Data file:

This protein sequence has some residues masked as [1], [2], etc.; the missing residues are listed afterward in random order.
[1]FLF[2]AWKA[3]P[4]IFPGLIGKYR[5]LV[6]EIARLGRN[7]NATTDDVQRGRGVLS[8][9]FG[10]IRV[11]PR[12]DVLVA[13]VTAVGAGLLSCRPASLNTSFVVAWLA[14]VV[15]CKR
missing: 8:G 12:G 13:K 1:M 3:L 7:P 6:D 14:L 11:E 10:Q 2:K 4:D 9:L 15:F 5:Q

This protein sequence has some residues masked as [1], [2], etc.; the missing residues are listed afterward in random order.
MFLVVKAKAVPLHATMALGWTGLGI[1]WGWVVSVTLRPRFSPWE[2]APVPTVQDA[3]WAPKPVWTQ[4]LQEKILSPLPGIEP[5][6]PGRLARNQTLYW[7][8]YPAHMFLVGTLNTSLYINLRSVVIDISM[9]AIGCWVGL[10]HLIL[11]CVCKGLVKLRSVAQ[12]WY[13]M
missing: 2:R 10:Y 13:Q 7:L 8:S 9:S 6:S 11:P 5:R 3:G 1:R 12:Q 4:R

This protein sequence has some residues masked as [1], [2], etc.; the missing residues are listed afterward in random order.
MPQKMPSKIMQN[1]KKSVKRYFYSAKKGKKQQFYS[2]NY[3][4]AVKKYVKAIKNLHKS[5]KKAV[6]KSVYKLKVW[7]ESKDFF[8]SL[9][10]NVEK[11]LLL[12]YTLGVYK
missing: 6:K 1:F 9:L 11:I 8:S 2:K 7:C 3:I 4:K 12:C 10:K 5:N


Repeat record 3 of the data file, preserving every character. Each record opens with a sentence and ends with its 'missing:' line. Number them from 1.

This protein sequence has some residues masked as [1], [2], etc.; the missing residues are listed afterward in random order.
MPQKMPSKIMQN[1]KKSVKRYFYSAKKGKKQQFYS[2]NY[3][4]AVKKYVKAIKNLHKS[5]KKAV[6]KSVYKLKVW[7]ESKDFF[8]SL[9][10]NVEK[11]LLL[12]YTLGVYK
missing: 6:K 1:F 9:L 11:I 8:S 2:K 7:C 3:I 4:K 12:C 10:K 5:N